You: “Why are you doing this to me? Fuck you. Hahaha. Anyway, I think I read the part about the demon who he felt always deceived him.”

Me: “Yeah, it’s in the book. I admit that at first I mistook that demon for his wife, though.”

I waited for your reply after that, but you told me the following morning that you’d fallen asleep. “I’m so sorry,” you said.

“No worries,” I said. “I also fell asleep when my philosophy prof discussed Descartes.”

Descartes proves (1) that God exists, (2) that the soul is immortal, and (3) that he’s not fun at parties. You’re welcome.

As usual, you found my remark funny, but when you changed the topic we soon forgot about Descartes. But I wanted to tell you more about Descartes actually, about how I love the Cartesian coordinate plane, which I think, though essentially mathematical, is the most philosophical of the concepts he came up with: (0,0) as the point of origin, nothingness as genesis, creation ex nihilo.

And more importantly, I joked to myself, I could also use it to plot your erogenous zones.

WE CHATTED and chatted and chatted for weeks. I knew you more, learned about your personal life, about your parents, about your dog. You had your own daddy issues. Then you told me, first thing one morning, that you hated sapiosexuals. “Since when did being pretentious become a sexual orientation?” you quipped. “Choke me, Daddy. I’m your dirty little sapiosexual slut!”

That was the origin of that silly in-joke of ours, and often when we’d run out of things to say you’d just crack it. And one time I even replied: “I’m coming, baby! Please quote Nietzsche!”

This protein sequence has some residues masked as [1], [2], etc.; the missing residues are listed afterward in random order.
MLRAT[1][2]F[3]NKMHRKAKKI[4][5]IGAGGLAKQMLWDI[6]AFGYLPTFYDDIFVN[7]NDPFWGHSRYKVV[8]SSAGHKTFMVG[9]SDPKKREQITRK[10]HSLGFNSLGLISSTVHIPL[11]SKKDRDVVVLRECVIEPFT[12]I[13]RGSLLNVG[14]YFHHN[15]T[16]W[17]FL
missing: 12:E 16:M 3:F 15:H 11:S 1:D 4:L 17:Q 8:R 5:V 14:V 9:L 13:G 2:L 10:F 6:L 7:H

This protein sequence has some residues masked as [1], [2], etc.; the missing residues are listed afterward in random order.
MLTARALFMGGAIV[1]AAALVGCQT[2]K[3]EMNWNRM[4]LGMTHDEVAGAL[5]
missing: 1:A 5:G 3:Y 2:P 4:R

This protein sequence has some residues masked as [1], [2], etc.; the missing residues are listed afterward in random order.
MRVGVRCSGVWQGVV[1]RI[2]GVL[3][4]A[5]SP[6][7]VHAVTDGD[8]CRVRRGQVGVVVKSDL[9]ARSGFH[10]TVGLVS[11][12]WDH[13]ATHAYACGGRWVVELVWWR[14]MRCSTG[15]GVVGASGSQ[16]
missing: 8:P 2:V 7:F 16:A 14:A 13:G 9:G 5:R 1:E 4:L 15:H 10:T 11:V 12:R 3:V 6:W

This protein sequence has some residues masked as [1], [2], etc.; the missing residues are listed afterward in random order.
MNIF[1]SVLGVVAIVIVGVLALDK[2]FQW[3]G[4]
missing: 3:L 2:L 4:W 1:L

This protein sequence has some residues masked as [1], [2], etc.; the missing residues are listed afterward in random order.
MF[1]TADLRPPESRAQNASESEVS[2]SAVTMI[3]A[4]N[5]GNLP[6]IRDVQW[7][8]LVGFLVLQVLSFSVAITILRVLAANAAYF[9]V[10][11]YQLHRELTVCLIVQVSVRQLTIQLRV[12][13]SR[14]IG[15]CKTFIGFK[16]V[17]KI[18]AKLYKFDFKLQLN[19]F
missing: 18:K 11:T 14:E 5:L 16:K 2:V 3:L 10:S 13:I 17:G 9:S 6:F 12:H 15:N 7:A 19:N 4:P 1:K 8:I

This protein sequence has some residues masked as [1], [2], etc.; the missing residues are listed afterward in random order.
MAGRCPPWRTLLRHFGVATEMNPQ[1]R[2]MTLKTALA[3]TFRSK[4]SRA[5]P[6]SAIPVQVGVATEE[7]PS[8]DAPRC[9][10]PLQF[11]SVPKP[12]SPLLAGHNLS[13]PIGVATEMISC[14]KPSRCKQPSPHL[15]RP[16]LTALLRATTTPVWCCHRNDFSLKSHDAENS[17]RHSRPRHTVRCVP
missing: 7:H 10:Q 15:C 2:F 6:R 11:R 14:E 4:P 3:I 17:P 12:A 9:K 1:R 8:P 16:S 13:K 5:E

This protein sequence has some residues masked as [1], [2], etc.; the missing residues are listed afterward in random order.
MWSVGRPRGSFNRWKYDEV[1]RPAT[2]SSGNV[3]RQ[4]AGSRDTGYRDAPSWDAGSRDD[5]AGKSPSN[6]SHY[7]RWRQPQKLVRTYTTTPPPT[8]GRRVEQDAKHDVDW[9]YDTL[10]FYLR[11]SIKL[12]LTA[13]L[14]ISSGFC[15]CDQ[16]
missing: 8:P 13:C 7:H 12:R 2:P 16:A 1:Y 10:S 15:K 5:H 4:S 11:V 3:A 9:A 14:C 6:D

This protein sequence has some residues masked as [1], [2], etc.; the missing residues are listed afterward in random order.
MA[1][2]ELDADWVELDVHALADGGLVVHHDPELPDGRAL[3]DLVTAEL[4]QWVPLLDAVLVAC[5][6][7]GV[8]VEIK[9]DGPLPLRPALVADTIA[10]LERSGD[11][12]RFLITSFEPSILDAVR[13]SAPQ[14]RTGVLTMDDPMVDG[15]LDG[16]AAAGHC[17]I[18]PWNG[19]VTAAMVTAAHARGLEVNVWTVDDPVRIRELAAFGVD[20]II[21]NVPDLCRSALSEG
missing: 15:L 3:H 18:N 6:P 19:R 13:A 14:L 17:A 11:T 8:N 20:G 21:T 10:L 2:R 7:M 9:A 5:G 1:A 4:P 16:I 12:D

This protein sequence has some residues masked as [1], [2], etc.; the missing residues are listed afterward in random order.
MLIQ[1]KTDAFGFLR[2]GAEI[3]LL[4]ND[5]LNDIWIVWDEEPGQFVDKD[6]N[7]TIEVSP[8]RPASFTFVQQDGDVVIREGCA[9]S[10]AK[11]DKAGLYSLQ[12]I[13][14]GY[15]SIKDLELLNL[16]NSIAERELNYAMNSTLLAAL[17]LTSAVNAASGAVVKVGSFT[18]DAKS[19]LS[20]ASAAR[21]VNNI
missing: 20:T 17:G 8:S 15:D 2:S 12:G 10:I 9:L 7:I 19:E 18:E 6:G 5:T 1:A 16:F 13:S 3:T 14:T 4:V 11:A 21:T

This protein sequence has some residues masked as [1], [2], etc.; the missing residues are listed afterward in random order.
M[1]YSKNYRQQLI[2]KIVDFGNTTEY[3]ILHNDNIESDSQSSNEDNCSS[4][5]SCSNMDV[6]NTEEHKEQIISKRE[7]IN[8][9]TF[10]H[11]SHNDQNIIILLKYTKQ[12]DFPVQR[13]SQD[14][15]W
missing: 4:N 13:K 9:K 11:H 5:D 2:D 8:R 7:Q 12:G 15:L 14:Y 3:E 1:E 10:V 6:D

You found it disgusting. But we just laughed it off, as we always did.

That was the origin of that silly in-joke of ours, and often when we’d run out of things to say you’d just crack it. 

At some point, we decided to finally meet each other in person. Our justification: the myth of Pygmalion and Galatea. Maybe we were just each other’s creation, we told each other, and it was therefore necessary to see the real thing, to check if the persons we thought we were weren’t just figments of our imagination.

So we had dinner at a fancy restaurant. It was too awkward. For some reason, however, I can’t remember the things we talked about. Did we talk about books? Did we talk about politics? Was I really trying that hard to appear real to you?

When I got home after that dinner, I sent you a message on Facebook: “You were adorable.”

“Barthes hated the word adorable,” you replied.

“But you’re not Barthes, right? Hehe.”


“Thank you so much. Tonight was fantastic.”

“Adorablefirst, now fantastic. Have you just discovered adjectives?”